The Insurance Institute for Highway Safety’s decision to implement the small overlap frontal collision test has proven troubling for automakers, since despite being one of the more common types of accidents, its also one of the hardest to protect against — or so it would seem. The test involves running the vehicle into an obstacle at about 40 miles per hour in such a way that a portion of the front end of the car (about 25 percent on the driver’s side) is impacted to simulate a partial head-on collision with a telephone pole, another car, or what have you.
The test was originally instituted in August 2012, and since then, automakers have been scrambling to fall into compliance with the new trial. One particular class of vehicle, the minicar, seems to be having more trouble than usual, though perhaps expectedly, as this class offers the least amount of room between the occupants and the front of the car.
With a rating system of Poor, Marginal, Acceptable, and Good, only one vehicle was able to pull an Acceptable rating — and that was the highest of the class. ”Small, lightweight vehicles have an inherent safety disadvantage. That’s why it’s even more important to choose one with the best occupant protection,” said Joe Nolan, the IIHS’s senior vice president for vehicle research, in a statement. “Unfortunately, as a group, minicars aren’t performing as well as other vehicle categories in the small overlap crash.”
“Looking at the component ratings that make up the overall marks, every minicar … rates marginal or poor for structure, the most fundamental element of occupant protection,” the agency’s statement reads. “When a vehicle’s structure doesn’t hold up, injury risk is high. Collapsing structures can knock frontal airbags and seats out of position, exacerbating the problem.” IIHS concluded by noting that “frontal crash test results can’t be compared across weight classes,” so the ratings seen here cannot be extrapolated to larger models.
Here are the 11 minicars that IIHS tested and how they fared in this difficult test. The following are ranked alphabetically.
1. Chevrolet Spark
Believe it or not, the Chevrolet (NYSE:GM) Spark was actually the best-performing car of the lot, racking up an Acceptable rating from the crash test — the only minicar to do so in the recent trials. “The Spark achieves an acceptable overall rating because the dummy’s movement was fairly well controlled and its injury measures were low,” the IIHS said. “The Spark is the only vehicle with good injury measures for all body regions, including the lower leg and foot, generally a problematic area in the small overlap test. This may be related to the fact that the structure around the lower part of the occupant compartment held up better than other minicars, despite intrusion in the upper part.”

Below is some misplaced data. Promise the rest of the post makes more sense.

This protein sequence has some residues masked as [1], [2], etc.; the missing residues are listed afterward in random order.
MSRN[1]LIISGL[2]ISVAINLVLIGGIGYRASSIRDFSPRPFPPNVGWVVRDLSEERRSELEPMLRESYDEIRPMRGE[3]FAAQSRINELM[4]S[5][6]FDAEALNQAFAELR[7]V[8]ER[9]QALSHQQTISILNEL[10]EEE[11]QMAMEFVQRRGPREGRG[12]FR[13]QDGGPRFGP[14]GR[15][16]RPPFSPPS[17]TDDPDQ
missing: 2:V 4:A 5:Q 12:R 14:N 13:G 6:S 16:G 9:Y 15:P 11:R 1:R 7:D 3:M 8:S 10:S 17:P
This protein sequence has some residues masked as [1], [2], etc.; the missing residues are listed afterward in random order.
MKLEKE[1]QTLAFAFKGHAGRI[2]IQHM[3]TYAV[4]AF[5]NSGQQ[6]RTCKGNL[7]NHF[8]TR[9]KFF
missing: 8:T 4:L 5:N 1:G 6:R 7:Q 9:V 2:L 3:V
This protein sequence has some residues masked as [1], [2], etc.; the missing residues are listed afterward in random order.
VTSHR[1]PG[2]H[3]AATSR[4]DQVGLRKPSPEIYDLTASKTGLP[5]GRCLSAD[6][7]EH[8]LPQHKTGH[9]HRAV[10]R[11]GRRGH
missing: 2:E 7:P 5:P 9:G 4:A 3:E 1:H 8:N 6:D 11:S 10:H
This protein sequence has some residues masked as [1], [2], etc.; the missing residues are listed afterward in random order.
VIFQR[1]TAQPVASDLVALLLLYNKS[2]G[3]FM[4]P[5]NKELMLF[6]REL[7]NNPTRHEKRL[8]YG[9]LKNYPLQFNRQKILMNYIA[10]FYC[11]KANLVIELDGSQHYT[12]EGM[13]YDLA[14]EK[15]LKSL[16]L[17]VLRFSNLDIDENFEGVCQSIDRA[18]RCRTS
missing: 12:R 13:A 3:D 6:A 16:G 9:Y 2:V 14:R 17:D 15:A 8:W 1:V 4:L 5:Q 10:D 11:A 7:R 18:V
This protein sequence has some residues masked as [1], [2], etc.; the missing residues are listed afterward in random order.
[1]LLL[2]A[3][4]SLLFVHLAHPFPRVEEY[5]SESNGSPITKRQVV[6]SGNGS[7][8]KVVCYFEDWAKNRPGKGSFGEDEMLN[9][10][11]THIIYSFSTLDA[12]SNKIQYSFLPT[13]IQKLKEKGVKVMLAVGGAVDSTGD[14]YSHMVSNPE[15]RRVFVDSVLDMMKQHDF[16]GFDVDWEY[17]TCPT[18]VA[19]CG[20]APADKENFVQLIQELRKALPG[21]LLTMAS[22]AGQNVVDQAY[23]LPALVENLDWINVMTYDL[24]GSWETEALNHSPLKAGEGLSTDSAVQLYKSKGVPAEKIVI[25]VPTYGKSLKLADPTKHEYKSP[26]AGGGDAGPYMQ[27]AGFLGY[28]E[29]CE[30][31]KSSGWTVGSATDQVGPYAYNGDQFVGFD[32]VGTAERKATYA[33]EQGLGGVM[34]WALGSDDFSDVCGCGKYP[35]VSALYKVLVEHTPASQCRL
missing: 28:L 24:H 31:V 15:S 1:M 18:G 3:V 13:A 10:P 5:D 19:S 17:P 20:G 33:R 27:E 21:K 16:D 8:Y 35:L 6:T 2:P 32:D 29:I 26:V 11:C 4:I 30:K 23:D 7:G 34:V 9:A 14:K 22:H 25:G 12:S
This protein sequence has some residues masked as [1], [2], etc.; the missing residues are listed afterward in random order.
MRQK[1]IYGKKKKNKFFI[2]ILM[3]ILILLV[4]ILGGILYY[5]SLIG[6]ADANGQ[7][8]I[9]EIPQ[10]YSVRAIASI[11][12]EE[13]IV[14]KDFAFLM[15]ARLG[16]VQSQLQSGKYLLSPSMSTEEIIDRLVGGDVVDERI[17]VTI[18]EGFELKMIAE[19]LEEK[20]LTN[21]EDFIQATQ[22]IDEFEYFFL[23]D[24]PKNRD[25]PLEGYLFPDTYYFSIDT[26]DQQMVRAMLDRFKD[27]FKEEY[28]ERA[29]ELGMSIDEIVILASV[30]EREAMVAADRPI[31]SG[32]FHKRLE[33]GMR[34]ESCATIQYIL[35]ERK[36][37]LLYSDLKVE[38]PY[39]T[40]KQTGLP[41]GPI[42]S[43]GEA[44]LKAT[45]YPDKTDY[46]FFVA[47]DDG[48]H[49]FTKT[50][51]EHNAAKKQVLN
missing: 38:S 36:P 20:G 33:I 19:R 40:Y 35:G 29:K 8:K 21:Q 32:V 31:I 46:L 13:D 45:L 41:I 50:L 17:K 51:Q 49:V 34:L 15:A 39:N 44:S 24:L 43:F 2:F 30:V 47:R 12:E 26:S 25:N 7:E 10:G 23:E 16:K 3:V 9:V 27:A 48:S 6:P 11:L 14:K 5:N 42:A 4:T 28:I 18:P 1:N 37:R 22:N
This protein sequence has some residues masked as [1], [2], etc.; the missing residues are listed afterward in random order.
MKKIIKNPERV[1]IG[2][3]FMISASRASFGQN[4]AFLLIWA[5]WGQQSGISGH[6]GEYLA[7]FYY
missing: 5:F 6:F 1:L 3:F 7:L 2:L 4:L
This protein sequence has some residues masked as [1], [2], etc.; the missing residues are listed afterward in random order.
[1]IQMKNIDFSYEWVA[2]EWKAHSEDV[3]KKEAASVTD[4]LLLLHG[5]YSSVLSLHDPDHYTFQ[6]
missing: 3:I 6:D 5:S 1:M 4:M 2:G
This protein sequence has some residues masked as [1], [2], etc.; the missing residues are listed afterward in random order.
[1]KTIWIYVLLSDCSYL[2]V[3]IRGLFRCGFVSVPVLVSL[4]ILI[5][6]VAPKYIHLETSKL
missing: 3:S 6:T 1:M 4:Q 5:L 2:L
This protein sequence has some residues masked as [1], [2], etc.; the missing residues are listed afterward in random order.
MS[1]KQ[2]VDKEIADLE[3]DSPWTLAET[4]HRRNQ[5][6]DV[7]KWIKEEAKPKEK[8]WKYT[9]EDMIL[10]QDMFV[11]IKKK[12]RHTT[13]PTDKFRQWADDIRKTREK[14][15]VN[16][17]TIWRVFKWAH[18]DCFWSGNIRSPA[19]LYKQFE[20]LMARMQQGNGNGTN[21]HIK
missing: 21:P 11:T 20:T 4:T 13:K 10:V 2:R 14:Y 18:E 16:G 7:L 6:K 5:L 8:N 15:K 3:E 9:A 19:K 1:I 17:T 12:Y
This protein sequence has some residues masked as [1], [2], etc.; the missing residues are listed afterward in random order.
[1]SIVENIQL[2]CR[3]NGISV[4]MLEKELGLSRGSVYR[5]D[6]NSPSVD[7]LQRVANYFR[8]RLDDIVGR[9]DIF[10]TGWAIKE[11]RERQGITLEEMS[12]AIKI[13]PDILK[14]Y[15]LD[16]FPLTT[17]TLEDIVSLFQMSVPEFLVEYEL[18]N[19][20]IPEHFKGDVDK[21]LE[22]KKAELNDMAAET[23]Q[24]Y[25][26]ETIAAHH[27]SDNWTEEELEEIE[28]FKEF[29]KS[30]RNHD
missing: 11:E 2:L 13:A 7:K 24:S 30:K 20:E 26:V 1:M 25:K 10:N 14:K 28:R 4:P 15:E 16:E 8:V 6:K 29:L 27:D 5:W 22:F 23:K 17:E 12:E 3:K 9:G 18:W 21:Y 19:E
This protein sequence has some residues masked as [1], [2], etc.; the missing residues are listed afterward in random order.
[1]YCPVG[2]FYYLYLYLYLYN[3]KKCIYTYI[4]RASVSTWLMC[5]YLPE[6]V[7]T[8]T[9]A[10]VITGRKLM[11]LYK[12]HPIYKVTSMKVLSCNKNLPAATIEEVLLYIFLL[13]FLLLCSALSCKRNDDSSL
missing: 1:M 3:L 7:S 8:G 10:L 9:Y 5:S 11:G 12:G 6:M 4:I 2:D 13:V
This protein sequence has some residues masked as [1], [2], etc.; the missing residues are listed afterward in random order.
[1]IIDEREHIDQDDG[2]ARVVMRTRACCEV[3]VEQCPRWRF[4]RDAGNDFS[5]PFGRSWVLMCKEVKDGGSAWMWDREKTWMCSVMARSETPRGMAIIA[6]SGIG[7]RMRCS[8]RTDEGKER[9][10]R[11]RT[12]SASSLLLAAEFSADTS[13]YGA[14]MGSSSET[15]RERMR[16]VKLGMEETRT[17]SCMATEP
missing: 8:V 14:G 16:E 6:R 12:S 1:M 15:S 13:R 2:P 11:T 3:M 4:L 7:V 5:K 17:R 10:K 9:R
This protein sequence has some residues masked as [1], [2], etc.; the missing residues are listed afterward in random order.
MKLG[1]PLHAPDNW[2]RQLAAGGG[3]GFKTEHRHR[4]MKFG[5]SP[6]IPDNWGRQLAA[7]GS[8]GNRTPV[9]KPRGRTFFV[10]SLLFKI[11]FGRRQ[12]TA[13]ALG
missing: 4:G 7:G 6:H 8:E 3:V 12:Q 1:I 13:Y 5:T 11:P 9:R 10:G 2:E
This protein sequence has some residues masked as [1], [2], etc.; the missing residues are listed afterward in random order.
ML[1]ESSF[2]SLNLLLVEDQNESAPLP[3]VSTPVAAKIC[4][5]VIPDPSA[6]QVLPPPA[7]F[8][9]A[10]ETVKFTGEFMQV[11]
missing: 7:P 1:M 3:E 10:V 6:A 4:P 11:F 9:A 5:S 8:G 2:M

2. Fiat 500
Moving from the best to one of the worst, the Fiat (FIATY.PK) 500 was among the bottom performers in the small frontal overlap test, with a Poor rating to show for its efforts. The 500 displayed an “intruding structure [that] seriously compromised the driver’s space, and the steering column was pushed back toward the driver,” IIHS said. “During the test of the 500, the driver door opened after the hinges tore. An open door creates a risk that the driver could be partially or completely ejected.”
3. Ford Fiesta
The Ford (NYSE:F) Fiesta scored a Marginal rating on the frontal overlap test, again putting the vehicle on one of the lower rungs as far as performance. Lower leg and foot scores were a strength for the Fiesta, though head and neck posed some challenges; outside of those particular isolates, the Fiesta did about as well as the other 10 vehicles that participated in the trial, which is to say not very well overall.